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DVD Review: ‘The Invisible Man’ Season One
T.E. Pouncey   |  

The Invisible Man Season One DVDThe Invisible Man
Season One
Starring Vincent Ventresca, Paul Ben-Victor, Shannon Kenny
Universal Studios Home Entertainment
Release date: March 25, 2008

Pop culture has taught us all an important lesson — that invisibility is a curse unless you’re a really hot woman.

Think of all the characters who become invisible. The only one who actually enjoys it seems to be Sue Richards of the Fantastic Four. She has used her ability to spy and attack undetected, and to fight criminals, aliens, monsters, and that sociopath with a metal mask and diplomatic immunity.

But if you’re a guy, being invisible doesn’t work out very well.

In the H.G. Wells novel The Invisible Man, the invisible man in the title, a scientist named Griffin, is reduced to poverty and insanity when he can’t figure out a way to become visible again. Invisibility also drove Kevin Bacon insane in the movie Hallow Man (2000). In the Chevy Chase movie Memoirs Of An Invisible Man (1992), the invisible man is nearly killed by intelligence agents when he refuses to be recruited as a spy and he has to fake his own death to escape.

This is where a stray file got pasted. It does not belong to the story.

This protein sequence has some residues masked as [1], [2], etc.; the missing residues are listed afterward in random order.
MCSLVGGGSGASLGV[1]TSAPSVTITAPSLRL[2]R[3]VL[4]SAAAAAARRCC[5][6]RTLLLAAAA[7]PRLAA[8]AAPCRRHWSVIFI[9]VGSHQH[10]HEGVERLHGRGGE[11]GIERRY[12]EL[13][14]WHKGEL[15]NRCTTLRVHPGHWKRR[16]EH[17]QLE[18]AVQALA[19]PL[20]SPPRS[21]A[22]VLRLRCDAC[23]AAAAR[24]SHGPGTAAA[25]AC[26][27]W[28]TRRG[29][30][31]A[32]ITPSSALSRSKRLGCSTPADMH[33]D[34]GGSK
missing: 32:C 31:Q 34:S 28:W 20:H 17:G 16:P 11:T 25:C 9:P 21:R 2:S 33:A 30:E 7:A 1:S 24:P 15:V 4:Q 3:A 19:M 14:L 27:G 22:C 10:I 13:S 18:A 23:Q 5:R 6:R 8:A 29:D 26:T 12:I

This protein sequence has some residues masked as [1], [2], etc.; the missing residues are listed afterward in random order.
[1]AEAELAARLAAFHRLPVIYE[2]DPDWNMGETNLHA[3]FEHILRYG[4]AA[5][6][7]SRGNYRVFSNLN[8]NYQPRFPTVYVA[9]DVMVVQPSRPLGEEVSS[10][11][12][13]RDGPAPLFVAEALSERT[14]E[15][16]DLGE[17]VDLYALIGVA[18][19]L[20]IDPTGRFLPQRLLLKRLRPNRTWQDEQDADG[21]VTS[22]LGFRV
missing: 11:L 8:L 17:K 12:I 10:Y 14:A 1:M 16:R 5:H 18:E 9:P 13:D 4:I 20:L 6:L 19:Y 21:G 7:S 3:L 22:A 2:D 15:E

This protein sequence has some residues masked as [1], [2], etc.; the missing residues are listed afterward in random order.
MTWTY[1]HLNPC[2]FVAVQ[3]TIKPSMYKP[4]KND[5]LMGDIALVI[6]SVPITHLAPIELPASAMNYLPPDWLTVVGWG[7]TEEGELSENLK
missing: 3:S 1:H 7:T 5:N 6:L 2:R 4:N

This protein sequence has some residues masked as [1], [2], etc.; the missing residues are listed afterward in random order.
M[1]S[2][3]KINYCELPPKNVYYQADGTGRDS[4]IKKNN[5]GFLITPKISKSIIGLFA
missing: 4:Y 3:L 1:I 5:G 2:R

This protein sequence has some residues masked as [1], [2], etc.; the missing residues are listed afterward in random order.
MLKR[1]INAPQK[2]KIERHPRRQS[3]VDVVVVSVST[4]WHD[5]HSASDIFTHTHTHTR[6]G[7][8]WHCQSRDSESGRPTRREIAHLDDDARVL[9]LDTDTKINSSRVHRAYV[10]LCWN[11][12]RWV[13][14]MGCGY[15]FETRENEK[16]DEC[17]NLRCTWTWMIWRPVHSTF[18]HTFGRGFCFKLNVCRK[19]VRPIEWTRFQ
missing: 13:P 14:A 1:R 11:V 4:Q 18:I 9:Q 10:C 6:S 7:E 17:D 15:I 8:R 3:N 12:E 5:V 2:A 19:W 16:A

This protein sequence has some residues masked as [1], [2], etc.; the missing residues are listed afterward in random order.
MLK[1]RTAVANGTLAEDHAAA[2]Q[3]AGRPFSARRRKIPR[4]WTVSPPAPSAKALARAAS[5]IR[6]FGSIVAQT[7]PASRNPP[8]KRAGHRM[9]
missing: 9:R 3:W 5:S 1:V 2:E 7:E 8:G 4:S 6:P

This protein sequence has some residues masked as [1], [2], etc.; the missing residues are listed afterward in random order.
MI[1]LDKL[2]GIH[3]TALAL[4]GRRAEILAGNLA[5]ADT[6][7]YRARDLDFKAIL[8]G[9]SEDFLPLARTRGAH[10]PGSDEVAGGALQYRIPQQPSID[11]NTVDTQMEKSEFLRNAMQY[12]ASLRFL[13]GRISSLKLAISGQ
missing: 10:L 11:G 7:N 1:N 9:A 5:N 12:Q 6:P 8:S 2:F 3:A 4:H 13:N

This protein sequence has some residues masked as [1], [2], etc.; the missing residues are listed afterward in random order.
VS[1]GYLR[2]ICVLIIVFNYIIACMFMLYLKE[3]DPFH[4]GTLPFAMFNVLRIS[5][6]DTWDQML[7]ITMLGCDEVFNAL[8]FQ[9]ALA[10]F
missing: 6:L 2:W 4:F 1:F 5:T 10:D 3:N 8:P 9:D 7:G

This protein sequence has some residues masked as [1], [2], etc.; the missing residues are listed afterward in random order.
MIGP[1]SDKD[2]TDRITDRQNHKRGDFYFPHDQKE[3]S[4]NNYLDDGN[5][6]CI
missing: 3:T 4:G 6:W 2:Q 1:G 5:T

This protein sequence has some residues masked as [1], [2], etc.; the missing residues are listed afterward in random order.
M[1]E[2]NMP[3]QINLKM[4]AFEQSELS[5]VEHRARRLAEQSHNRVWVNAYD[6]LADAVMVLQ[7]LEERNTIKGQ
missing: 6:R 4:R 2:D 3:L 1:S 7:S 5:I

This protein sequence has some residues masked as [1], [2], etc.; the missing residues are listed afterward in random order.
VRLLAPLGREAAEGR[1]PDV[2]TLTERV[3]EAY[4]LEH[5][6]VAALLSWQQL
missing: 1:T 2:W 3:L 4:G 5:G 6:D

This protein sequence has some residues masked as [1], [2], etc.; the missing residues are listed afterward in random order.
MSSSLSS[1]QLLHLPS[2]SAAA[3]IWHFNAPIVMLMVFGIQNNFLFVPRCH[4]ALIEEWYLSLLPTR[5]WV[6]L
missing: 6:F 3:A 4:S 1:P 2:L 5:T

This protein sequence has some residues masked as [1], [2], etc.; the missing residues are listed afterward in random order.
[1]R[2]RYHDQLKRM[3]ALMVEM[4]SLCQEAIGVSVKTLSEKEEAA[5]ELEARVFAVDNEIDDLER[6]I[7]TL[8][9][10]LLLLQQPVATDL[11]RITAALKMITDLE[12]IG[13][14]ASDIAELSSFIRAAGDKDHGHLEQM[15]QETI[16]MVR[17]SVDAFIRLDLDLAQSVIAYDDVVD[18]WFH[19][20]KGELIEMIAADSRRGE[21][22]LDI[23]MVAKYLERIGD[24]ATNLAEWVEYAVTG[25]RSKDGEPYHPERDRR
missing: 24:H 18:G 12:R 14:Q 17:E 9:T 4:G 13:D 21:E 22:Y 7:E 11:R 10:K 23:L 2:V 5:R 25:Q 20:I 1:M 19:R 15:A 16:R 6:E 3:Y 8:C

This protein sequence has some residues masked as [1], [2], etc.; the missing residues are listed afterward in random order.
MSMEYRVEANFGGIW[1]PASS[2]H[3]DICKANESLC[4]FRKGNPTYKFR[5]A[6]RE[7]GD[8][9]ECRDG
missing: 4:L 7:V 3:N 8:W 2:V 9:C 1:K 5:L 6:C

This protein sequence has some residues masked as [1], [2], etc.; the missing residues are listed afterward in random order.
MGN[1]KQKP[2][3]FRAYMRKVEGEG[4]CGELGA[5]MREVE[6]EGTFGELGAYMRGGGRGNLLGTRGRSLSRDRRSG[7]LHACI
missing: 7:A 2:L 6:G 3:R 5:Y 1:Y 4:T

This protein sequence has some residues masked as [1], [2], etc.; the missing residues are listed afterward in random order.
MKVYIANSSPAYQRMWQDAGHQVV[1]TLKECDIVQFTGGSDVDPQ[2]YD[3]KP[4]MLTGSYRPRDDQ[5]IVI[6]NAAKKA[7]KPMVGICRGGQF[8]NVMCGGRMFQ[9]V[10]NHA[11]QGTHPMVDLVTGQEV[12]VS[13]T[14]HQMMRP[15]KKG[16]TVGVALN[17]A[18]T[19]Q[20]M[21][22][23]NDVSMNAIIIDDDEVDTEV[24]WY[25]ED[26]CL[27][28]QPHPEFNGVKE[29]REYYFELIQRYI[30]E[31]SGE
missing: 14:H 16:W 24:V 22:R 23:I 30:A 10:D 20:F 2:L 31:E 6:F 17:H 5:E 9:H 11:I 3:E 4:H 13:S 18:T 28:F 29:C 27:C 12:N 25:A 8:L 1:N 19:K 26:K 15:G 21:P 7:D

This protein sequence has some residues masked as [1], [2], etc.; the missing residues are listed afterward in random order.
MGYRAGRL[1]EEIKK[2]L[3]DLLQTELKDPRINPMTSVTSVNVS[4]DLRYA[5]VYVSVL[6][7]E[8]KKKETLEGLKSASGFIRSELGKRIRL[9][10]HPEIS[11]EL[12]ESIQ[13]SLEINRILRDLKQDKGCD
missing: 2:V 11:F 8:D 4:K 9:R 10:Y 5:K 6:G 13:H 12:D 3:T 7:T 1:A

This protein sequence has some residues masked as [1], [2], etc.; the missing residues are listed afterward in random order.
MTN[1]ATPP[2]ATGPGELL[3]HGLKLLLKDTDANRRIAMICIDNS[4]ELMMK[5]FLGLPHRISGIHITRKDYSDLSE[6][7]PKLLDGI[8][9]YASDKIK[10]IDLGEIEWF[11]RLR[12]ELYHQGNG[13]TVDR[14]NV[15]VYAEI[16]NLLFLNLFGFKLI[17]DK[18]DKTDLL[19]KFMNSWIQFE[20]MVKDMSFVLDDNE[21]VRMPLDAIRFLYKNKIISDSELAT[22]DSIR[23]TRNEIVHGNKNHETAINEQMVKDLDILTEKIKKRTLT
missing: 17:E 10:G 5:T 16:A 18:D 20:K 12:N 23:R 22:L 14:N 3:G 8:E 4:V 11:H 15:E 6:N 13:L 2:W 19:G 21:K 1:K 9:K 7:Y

The invisible men on TV haven’t had it any better. In 1975, David McCallum played Daniel Weston in The Invisible Man, a series so invisible to viewers that it varnished after 12 episodes (the 13th show was later shown in syndication).

The very next year, in 1976, another invisible man was featured in the series The Gemini Man, about an agent who could only become invisible 15 minutes each day or he would become permanently invisible or die (the series tended to waffle a little bit on explanations). The Gemini Man only lasted 12 episodes and was so bad that two of those episodes, cobbled into a TV movie called Riding With Death, was featured on Mystery Science Theater 3000.

Invisibility was also a curse for Darien Fawkes, the hero of the 2000 TV series The Invisible Man. The first season of this amazing series is now available on a generous five-disc set.

Fawkes, engagingly played by Vincent Ventresca, is a fairly successful burglar who is caught when stopping to help an old man having a heart attack during one of his heists. He is sentenced to life in prison, but is released when his scientist brother, Kevin, recruits him for a top secret experiment. Fawkes is surgically implanted with a synthetic gland in his brain that secretes “quicksilver,” a substance that bends light around Darien, making him invisible. Darien quickly learns he can also make other things invisible and can selectively make various parts of his body invisible.